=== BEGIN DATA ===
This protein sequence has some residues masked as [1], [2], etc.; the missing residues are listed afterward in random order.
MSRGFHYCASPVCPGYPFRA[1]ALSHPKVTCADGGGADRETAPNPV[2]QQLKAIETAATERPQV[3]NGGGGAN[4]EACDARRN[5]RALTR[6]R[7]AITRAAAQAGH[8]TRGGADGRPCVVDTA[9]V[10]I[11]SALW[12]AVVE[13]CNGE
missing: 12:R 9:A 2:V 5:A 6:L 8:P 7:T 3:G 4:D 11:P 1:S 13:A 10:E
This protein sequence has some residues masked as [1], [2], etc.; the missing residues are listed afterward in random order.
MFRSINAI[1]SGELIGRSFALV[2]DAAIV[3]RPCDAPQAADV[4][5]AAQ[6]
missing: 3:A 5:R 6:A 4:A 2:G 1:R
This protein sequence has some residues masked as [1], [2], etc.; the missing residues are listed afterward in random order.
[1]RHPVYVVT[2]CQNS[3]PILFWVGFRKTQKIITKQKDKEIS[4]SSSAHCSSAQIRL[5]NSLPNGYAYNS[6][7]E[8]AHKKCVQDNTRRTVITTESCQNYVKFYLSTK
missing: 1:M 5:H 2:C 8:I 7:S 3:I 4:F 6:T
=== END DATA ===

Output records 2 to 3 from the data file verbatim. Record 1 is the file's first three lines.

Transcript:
This protein sequence has some residues masked as [1], [2], etc.; the missing residues are listed afterward in random order.
MFRSINAI[1]SGELIGRSFALV[2]DAAIV[3]RPCDAPQAADV[4][5]AAQ[6]
missing: 3:A 5:R 6:A 4:A 2:G 1:R
This protein sequence has some residues masked as [1], [2], etc.; the missing residues are listed afterward in random order.
[1]RHPVYVVT[2]CQNS[3]PILFWVGFRKTQKIITKQKDKEIS[4]SSSAHCSSAQIRL[5]NSLPNGYAYNS[6][7]E[8]AHKKCVQDNTRRTVITTESCQNYVKFYLSTK
missing: 1:M 5:H 2:C 8:I 7:S 3:I 4:F 6:T